Operation Bongo Drum was the name given to the Upper Heyford detachment’s specific deployment, which would see them covering an area from 60-90°N, 30°E to 30°W, once a day for 90 days. They would head north early in the morning to follow one of a series of predetermined operational routes, all of which took them out towards the Arctic Circle and, having successfully collected the required scientific data, would return in the afternoon.

The Central Fighter Establishment (CFE) at West Raynham (relocated to Binbrook in October 1962) was keen to pit its most advanced aerial weapon system against the best of American technology, and leapt at this golden opportunity to investigate the Lightning’s very-high-altitude interception capabilities. A request was put to the USAF to permit its aircraft to be used as targets for interceptions and, having received a positive result, a series of trials was officially rubber-stamped by HQ Fighter Command in early September 1962.

Preparations begin

The trial was to be conducted by the Air Fighting Development Squadron (AFDS) based at RAF Binbrook, the unit tasked with investigating how the Lightning, the first – and only – all-British supersonic aircraft, could be used in air combat. The trials were to be conducted at RAF Middleton St George near Darlington, Durham, because the interceptions would have to be made over an area of as few built-up areas as possible, so as to avoid the “sonic banging” of cities and towns.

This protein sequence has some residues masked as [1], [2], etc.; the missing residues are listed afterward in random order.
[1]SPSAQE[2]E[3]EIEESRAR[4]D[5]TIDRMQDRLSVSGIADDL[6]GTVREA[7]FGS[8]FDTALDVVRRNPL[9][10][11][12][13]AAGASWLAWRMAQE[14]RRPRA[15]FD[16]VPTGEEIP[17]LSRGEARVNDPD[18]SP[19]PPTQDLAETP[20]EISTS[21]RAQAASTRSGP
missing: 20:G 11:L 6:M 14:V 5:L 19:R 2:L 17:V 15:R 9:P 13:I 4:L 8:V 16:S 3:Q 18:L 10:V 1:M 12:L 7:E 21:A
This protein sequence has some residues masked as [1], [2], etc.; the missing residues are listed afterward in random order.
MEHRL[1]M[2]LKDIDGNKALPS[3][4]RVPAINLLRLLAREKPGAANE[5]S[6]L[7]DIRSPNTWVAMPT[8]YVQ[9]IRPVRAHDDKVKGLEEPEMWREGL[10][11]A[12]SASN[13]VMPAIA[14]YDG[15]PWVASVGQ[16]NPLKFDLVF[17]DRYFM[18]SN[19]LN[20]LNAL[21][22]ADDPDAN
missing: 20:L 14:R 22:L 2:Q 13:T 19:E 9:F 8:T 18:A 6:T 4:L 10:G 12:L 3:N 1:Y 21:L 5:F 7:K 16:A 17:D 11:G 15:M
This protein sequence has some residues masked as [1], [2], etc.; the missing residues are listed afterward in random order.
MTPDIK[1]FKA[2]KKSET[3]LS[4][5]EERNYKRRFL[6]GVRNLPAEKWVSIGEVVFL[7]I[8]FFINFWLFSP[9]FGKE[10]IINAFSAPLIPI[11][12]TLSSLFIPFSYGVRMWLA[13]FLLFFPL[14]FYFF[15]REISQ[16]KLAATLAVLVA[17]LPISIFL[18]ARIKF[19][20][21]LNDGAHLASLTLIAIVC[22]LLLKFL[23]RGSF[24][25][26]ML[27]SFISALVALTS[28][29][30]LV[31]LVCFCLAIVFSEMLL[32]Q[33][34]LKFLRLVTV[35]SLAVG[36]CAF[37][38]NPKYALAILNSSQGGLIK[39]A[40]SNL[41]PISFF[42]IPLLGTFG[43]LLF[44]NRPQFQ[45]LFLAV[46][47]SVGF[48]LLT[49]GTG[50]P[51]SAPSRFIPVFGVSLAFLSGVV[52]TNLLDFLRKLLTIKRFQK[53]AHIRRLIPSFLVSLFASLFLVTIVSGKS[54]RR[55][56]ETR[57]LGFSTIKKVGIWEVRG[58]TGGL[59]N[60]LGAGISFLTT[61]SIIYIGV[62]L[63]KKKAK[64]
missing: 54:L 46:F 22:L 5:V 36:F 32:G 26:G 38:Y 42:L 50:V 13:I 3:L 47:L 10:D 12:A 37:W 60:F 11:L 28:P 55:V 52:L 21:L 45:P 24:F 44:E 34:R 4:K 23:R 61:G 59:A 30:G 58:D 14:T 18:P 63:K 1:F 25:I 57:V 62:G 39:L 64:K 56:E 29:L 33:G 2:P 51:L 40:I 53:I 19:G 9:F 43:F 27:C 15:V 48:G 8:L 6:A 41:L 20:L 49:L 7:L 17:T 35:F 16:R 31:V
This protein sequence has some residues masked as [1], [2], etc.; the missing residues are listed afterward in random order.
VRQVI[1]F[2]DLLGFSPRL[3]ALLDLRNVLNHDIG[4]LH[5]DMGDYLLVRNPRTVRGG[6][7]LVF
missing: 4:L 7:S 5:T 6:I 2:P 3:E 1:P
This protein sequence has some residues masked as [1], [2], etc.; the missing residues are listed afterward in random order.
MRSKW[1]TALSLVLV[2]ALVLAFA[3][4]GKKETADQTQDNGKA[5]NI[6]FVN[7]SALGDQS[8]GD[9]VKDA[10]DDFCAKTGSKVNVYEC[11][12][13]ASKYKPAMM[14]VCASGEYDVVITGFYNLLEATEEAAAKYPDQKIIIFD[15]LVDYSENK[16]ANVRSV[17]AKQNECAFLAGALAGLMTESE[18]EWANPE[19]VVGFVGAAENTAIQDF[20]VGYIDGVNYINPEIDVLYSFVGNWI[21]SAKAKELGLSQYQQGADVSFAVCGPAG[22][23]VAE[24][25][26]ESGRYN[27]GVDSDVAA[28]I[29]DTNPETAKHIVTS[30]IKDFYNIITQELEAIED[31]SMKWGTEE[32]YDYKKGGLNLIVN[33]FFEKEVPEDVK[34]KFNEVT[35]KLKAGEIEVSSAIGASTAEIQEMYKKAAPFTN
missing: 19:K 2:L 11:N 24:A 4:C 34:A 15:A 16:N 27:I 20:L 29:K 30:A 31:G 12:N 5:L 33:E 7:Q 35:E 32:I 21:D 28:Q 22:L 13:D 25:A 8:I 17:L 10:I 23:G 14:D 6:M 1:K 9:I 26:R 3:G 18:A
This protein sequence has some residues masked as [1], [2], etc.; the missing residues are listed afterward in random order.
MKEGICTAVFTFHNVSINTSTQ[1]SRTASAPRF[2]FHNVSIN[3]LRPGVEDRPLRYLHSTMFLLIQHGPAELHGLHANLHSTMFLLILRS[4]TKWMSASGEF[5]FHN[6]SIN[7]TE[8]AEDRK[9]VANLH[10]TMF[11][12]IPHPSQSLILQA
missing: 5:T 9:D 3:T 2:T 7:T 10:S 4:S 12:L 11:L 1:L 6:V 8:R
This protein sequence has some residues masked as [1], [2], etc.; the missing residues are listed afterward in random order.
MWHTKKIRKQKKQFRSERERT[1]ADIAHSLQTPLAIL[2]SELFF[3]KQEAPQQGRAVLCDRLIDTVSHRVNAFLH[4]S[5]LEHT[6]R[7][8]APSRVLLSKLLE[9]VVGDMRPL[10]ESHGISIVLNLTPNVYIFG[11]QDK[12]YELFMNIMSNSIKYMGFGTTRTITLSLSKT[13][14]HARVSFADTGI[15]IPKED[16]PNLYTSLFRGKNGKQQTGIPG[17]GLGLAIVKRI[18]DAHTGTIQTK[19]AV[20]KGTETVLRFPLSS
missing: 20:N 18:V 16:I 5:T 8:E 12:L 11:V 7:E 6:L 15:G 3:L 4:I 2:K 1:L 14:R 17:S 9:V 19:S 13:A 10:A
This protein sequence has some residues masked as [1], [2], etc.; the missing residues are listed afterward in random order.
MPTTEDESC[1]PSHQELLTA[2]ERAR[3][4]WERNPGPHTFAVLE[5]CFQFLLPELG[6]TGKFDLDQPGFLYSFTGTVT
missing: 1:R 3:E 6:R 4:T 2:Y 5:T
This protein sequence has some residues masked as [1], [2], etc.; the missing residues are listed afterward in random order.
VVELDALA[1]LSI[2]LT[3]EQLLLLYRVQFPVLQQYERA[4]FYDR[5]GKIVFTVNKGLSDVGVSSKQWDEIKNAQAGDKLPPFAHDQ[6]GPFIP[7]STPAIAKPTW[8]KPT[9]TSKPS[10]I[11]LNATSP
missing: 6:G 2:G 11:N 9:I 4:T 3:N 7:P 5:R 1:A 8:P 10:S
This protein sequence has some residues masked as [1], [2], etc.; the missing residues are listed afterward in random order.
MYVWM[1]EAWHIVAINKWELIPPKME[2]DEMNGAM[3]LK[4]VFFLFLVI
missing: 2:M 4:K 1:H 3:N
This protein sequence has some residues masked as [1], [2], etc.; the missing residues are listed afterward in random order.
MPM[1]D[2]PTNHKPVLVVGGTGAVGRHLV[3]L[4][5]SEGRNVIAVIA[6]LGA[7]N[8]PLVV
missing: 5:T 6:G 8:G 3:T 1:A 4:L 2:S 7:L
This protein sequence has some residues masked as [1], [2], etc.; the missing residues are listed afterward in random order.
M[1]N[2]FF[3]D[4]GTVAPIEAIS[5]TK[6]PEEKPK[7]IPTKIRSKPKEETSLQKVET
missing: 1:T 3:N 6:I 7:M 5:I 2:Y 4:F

As the AFDS had only Lightning F.1s on strength, it was decided to borrow a pair of F.1As from front-line squadrons, the upgraded variant having a far superior oxygen system, UHF radio and an improved four-position reheat control. The first two F.1As selected for the initial phase of the trials, to be held in October, were XM175 from No 56 Sqn and XM214 from No 111 Sqn, both based at RAF Wattisham. Initially the aircraft were to be flown exclusively by AFDS pilots, although provision was made for specially selected pilots from Nos 56 and 111 Sqns to participate in the second phase of trials in November.

The AFDS pilot chosen to undertake the majority of the first phase of the high-altitude tests was Flt Lt John Mitchell, who along with Sqn Ldr (later Air Marshal) John Nicholls, Commanding Officer of the AFDS (and formerly Fighter Command’s Liaison Officer for English Electric), was sent to Warton to develop flight profiles for the trials. Mitchell explains: